Key Highlights Of Ocean Noise Pollution and Marine Biodiversity
- This study was published under the title ‘Anthropogenic noise impairs cooperation in bottlenose dolphins.’
- Significance of sound for dolphins: Dolphins rely heavily on sound production and reception to navigate, communicate, hunt, and avoid predators in dark or limited vision waters.
- How does ocean noise pollution affect dolphins?
- Anthropogenic noise coming from large commercial ships, military sonars or offshore drilling can severely impact their well-being.
- Through an experiment, the study has found that noise pollution impacts their behaviour to communicate and work together, which in turn affects their ability to navigate, and forage.
- These are aquatic mammals belonging to the family of oceanic dolphins.
- They contain two species: the common bottlenose dolphin and the Indo-Pacific bottlenose dolphin.
- They inhabit warm and temperate seas worldwide, except for the Arctic and Antarctic Circle regions.
- Conservation status of the Indo-Pacific bottlenose dolphin:
- IUCN Red List: Near Threatened
- CITES: Appendix II
About Ocean Noise Pollution
- Ocean noise refers to sounds made by human activities that can interfere with or obscure the ability of marine animals to hear natural sounds in the ocean.
- The critical role played by sound in the lives of marine animals:
- Sources of Ocean Noise Pollution:
- The main sources are human activities such as shipping, oil and gas exploration and production, construction, and naval sonar.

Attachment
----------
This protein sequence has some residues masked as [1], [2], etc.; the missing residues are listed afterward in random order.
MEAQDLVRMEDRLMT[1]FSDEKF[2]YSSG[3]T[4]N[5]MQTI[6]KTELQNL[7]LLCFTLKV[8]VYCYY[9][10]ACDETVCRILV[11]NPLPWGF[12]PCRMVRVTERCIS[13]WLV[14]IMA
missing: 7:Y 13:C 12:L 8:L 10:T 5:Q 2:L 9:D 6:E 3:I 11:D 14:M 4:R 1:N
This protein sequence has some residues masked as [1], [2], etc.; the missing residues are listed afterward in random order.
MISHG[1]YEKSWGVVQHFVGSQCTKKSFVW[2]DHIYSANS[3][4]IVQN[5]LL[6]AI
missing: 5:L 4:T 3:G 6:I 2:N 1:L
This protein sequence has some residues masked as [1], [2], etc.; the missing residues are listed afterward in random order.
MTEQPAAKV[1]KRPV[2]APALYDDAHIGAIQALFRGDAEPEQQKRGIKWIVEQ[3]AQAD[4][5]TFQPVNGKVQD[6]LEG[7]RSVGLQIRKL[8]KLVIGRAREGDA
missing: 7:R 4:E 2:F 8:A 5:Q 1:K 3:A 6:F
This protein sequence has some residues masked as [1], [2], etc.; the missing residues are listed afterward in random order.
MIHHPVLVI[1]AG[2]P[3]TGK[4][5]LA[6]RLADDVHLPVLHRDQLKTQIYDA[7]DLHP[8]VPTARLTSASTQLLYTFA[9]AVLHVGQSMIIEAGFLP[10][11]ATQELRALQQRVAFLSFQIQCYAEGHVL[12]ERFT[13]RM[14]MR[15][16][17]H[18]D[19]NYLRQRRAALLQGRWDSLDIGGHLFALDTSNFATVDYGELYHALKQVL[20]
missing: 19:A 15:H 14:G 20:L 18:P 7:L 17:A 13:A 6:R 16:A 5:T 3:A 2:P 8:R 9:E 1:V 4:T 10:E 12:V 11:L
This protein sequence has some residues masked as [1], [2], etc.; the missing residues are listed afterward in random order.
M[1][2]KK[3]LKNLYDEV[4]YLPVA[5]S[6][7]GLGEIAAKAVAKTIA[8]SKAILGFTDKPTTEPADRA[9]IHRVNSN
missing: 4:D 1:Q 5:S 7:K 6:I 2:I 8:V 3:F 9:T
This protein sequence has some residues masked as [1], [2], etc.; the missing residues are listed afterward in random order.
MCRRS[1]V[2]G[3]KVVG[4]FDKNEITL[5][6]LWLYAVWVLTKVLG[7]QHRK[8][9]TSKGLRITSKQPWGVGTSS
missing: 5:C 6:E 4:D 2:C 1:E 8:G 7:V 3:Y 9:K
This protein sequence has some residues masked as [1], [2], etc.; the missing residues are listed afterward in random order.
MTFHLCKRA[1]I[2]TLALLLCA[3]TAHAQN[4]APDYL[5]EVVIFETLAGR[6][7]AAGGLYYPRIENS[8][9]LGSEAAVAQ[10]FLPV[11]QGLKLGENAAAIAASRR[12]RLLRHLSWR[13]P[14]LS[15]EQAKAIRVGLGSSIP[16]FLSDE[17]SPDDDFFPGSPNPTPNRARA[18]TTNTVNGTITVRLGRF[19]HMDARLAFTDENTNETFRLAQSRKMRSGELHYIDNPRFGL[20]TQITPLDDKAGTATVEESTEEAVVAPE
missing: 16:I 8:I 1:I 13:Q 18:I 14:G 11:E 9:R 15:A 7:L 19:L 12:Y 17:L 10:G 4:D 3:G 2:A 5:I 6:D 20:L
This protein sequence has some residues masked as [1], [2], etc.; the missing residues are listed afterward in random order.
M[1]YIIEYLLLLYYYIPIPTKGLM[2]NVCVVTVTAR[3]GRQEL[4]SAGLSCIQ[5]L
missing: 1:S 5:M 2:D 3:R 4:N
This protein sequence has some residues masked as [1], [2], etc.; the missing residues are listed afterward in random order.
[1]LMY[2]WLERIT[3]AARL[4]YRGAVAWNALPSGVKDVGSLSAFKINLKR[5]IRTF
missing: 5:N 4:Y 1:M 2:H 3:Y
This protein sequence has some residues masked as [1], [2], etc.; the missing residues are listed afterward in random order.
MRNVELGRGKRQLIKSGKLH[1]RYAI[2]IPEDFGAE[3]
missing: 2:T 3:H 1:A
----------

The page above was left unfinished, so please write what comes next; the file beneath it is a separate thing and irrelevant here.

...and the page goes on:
- Other sources include commercial and recreational fishing, and underwater blasting.
- Climate change also contributes to ocean noise pollution through the melting of sea ice and the increased frequency of storms.
Stats IQ: Current Scenario of Ocean Noise Pollution
- According to a 2019 report from the United Nations, shipping is responsible for the majority of ocean noise pollution, with the number of ships increasing by 2.5% per year.
- The report states that shipping traffic in some areas is now up to 10 times higher than in the 1960s, and this increase in noise is having a detrimental impact on marine life.
- Another report, published in the journal “Nature” in 2018, found that ocean noise has increased by roughly 3 decibels per decade since the 1960s, with some areas experiencing increases of up to 10 decibels per decade.
- How Ocean Noise Pollution Impacts Marine Biodiversity?
- Disruption of communication: Noise pollution can disrupt their communicating behaviours, leading to a decrease in population numbers and diversity.
- Stress response: Exposure to noise pollution can cause a stress response in marine animals, leading to changes in behaviour and physiology, and an increased risk of disease and death.
- Masking of important sounds: Noise pollution can mask important sounds that marine animals rely on, such as the sounds of prey or potential mates, leading to difficulty in finding food and reproducing.
- Changes in distribution and abundance: Noise pollution can cause changes in the distribution and abundance of marine species, leading to a decrease in biodiversity in certain areas and an increase in others.
- Reduced productivity: Noise pollution can negatively impact the productivity of marine ecosystems, leading to a decrease in overall biodiversity.
Case Study: Mass Stranding Of Whales On Tasmania’s West Coast
- In 2020, Australia witnessed one of its worst mass stranding of whales when around 200 of them died on Tasmania’s west coast.
- Researchers suggest that mass stranding is linked to noise pollution in oceans, which have a negative impact on the survival and well-being of marine mammals.